Some technical analysts have hinged their bearish views of the stock market on the fact that trading volume has been relatively low on the advance from the April lows.
I think this will prove to be a mistaken analysis. The thing to remember is that low volume on a rally to a lower top is only significant if it represents a real change in the market’s behavior. In particular, the previous high should have seen a fair amount of excitement and good volatility. If, after a top associated with lots of volatility and volume the market should rally to a lower top on low volume, then one has a definite bearish indication. But if the first top was itself a dull affair, like the January and March 2005 tops in the S&P, then we don’t learn anything from a subsequent rally that is also dull.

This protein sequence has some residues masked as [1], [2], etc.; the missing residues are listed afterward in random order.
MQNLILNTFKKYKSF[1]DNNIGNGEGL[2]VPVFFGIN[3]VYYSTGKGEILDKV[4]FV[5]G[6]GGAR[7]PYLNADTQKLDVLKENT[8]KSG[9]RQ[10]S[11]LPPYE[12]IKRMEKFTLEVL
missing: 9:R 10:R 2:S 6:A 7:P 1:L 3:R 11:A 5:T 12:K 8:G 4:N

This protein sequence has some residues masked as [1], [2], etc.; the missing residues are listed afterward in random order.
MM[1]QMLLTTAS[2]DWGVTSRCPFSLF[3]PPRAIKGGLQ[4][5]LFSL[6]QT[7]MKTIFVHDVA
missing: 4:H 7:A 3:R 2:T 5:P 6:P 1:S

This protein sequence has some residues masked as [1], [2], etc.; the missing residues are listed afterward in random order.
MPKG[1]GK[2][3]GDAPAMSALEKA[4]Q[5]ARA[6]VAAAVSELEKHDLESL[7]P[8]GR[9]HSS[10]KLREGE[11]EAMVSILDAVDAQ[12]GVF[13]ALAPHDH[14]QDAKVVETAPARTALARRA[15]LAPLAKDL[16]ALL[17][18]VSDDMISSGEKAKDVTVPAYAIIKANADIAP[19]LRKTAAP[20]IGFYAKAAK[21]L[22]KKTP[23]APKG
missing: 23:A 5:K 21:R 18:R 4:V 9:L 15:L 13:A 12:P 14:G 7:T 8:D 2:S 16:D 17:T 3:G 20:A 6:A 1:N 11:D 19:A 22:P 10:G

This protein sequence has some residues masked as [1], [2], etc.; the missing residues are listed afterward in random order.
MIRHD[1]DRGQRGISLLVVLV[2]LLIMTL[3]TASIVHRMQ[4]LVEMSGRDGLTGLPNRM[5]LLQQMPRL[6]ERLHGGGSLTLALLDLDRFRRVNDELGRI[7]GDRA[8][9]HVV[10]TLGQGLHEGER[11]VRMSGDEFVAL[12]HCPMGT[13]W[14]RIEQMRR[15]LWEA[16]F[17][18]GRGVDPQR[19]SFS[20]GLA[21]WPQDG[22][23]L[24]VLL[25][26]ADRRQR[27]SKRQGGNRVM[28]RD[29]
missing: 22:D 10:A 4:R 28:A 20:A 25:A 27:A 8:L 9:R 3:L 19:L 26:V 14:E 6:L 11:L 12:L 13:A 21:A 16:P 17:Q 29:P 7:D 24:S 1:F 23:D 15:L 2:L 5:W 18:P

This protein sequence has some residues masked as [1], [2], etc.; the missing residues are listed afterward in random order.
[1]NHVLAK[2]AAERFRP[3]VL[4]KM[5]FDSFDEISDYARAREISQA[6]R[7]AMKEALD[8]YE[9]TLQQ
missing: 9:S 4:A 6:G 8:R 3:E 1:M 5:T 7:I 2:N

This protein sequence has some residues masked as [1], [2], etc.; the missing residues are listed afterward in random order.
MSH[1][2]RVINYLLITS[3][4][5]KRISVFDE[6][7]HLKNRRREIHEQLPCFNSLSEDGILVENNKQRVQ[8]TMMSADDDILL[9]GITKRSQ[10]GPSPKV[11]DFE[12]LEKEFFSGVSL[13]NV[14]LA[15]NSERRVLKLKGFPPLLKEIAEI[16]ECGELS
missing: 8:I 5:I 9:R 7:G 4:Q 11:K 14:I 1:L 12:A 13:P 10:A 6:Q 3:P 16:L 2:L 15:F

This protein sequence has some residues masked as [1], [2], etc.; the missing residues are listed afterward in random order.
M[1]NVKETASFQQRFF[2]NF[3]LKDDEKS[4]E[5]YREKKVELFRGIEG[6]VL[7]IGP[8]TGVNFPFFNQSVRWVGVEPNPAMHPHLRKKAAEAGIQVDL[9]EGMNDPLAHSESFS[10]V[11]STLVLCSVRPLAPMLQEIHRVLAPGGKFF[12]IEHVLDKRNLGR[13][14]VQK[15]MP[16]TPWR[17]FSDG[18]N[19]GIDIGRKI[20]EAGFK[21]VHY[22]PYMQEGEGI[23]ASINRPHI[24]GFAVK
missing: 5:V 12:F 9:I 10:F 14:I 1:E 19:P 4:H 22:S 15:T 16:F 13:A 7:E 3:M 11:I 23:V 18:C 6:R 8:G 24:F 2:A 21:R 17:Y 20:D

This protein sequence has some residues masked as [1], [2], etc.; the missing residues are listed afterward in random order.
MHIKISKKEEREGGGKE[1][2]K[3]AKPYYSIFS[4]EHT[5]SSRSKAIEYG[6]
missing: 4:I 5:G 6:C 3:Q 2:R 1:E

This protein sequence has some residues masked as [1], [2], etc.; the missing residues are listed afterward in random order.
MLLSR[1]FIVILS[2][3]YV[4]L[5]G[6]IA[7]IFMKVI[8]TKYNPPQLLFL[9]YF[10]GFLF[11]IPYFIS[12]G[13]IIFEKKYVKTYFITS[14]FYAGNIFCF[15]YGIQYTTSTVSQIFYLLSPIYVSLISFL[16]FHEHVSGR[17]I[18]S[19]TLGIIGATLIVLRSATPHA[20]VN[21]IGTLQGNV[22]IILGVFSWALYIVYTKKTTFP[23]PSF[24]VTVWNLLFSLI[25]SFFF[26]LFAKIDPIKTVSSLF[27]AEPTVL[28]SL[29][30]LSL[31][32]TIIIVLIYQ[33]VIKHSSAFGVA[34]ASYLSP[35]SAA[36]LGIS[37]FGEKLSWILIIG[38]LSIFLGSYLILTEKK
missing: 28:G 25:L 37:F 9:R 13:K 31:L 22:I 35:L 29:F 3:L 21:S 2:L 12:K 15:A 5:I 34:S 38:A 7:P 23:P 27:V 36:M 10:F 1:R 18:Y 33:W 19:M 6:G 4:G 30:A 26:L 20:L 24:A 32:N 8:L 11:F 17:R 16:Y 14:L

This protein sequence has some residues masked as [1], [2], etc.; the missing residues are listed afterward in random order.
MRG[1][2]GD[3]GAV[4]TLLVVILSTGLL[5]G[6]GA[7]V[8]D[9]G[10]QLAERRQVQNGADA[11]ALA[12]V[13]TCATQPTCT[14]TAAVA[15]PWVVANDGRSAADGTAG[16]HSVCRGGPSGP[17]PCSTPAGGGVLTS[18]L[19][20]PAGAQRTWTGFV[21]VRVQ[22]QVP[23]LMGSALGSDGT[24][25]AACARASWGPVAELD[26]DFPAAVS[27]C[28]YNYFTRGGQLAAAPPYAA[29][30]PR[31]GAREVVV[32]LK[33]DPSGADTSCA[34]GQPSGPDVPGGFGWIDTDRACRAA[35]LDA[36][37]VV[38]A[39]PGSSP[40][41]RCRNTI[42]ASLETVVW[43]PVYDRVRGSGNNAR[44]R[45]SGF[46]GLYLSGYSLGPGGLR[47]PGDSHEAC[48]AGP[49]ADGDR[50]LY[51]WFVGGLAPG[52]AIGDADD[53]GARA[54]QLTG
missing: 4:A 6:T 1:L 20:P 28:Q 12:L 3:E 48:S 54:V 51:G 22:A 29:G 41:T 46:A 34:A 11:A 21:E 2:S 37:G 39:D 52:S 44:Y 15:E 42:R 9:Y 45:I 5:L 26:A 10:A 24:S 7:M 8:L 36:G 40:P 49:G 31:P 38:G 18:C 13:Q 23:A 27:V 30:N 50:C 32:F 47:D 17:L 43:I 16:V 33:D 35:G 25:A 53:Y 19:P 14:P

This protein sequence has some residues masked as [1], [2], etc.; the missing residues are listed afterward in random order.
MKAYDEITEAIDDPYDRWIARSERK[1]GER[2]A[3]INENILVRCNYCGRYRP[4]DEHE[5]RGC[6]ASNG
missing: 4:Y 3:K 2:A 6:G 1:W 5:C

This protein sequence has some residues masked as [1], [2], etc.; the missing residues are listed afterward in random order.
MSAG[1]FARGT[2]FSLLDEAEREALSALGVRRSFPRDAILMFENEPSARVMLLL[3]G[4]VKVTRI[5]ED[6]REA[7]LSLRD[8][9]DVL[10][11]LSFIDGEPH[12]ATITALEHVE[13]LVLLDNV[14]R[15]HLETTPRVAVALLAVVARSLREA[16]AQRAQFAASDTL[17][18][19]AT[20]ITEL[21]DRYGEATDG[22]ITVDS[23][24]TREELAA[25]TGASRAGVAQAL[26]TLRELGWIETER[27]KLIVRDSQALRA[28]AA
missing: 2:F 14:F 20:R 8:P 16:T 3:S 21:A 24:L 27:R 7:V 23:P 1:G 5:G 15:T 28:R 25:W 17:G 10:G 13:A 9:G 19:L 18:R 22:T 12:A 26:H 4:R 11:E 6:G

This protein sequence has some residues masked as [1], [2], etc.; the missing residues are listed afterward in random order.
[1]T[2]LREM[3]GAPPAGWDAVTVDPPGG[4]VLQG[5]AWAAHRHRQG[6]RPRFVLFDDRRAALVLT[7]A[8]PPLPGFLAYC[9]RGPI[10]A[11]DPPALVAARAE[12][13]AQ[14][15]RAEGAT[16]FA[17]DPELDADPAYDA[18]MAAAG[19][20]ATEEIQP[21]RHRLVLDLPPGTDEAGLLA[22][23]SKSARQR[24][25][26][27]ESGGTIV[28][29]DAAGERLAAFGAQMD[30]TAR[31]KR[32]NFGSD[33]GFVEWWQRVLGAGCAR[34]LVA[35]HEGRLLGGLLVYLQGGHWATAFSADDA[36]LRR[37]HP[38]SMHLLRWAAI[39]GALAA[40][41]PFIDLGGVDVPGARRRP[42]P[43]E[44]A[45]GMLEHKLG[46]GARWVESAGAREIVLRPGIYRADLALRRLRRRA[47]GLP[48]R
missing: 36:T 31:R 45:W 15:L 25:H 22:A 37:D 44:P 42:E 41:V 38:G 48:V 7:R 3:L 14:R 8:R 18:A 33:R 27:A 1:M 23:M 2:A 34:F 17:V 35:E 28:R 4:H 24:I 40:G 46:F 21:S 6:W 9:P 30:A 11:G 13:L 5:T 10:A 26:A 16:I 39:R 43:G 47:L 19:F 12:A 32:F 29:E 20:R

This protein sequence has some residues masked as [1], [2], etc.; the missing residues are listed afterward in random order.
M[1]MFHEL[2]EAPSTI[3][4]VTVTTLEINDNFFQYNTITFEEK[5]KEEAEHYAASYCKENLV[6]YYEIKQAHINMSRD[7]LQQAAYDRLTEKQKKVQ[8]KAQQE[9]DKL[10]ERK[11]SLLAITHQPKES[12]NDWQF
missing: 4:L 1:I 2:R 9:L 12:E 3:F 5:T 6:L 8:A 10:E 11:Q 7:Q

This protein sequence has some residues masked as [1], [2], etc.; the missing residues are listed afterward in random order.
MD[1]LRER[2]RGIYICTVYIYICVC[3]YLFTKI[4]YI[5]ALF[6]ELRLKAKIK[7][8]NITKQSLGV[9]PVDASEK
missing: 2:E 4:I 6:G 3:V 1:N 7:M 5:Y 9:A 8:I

Over the last 16 months the Dow Industrials and the Nasdaq composite have traded sideways. Every investor who wants to take advantage of prices near current levels to buy or sell has had ample opportunity to do so during that time. The only buyers and sellers left in the market are short term speculators. So volume is low and won’t increase until the averages break out above their April highs. Such a breakout would present new opportunities to long term investors to readjust their portfolios and will naturally result in a big increase in trading volume.